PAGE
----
I wrote about VAKOW earlier and how much I liked their interface; but I could never use it to forward these awesome jokes to my friends in India. This new year I wanted to wish family/friends in India through SMS. I wanted to do the same thing around Diwali. Every time I want to do so, VAKOW comes to mind but being in USA I cannot register on their site. So far you can only register on VAKOW if you have a (+91) number. RG, one of the founder tells me that it is on horizon. Here is why they haven’t done it so far
“mostly because of higher pricing and seemingly less demand in certain geographies/economies. We believe that SMS Forwarding is a very developing economies phenomenon where other means of entertainment are few”
I can understand the high price concern, but I am not sure SMS forwarding being only in developing economies. I do know people out here in USA who are constantly texting. Maybe not as much as being in India, but VAKOW can bridge that gap for the Indians residing outside.
Good news is they are going social. They have Orkut integration where one can forward SMS to their friends scrapbook. Not exactly SMS to SMS but this is SMS to social networking. And it seems to work. Yesterday, VAKOW took this social integration one step further. They have launched VAKOWAPP. VAKOW’s facebook application that I can use to forward SMS to my friends in my network.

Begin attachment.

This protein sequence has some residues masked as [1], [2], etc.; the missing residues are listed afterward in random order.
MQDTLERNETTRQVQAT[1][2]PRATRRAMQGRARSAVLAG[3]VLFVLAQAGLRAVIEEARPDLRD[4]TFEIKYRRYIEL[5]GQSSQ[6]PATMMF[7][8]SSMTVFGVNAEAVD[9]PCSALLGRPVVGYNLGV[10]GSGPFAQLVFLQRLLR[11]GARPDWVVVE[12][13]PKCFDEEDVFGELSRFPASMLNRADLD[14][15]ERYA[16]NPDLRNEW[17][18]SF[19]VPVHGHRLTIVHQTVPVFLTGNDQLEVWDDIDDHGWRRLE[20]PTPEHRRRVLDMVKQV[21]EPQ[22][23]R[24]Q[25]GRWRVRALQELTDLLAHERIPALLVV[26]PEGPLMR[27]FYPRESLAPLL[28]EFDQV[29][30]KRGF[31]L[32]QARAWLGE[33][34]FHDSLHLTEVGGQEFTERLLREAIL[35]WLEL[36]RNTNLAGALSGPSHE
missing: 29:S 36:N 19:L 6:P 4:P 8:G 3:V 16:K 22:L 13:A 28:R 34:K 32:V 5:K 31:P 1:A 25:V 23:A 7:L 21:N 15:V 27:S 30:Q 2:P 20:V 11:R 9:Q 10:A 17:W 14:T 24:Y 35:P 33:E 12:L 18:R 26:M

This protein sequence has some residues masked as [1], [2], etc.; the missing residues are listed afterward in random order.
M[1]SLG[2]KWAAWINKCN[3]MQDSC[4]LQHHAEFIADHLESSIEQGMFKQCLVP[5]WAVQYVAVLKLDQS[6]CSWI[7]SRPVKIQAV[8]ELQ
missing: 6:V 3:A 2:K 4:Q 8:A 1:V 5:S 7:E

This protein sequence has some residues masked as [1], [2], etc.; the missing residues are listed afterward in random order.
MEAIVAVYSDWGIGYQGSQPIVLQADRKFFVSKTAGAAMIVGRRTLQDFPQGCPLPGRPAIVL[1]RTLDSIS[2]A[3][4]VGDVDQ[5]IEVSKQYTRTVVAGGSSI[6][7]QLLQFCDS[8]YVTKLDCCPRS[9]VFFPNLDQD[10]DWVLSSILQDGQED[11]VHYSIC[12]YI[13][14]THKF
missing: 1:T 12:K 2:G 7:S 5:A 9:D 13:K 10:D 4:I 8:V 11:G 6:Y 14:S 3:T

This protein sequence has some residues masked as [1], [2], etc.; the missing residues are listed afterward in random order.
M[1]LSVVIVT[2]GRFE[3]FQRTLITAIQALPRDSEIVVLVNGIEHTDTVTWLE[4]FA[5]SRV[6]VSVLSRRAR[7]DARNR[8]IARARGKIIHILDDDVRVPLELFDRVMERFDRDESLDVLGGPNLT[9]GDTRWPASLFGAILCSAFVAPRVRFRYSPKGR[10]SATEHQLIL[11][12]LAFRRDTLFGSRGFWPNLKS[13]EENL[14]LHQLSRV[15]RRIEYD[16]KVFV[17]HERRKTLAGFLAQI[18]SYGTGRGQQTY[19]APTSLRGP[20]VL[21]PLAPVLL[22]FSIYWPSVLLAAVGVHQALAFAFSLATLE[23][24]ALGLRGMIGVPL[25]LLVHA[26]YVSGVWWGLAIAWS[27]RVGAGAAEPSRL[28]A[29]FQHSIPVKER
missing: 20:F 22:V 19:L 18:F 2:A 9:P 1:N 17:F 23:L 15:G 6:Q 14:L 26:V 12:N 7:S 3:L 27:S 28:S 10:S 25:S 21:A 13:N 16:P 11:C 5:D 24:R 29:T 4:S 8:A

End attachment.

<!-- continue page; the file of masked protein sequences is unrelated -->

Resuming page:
RG tells me that this should solve half of my problem before they launch international registration. And he is right. I am loving this integration.
I would like to think of this as their second step
1. First step was to launch a great interface around a simple idea (SMS-> SMS)
2. Second step is to provide SMS -> social networks (Orkut/Facebook/Opensocial)
3. What is third? May be this is the time they should start thinking of mobile advertisements? What do you think are different ways of making money around VAKOW?
Let VAKOW know what you think of their facebook app !!
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I have been approving some interesting comments on our earlier posts. But I have seen that they do not usually stir interesting conversation. If the comment is a direct question to the company/people mention in the post or some earlier comment, they usually don’t get replies. We do show the latest comments in the sidebar but the shelf life of that is less. Also people who are using RSS subscriptions cannot take a note. This question is for all the bloggers out there. Do you see the same problem ? How do you solve it ? Are there applications out there that addresses this problem ?
Here is my stab at it. I would publish interesting orphaned comments (verbatim) in a single post as roundups. Here are some interesting ones that I think deserve attention.
- Just read this post, I think it is a great idea specially the new feature described in the comments of store & sget. Also i guess these kind of features can be paid to monetize the site. I am sure you had thought of that Great work guys
View Comment in Post ” Vakow - it is all about execution !! “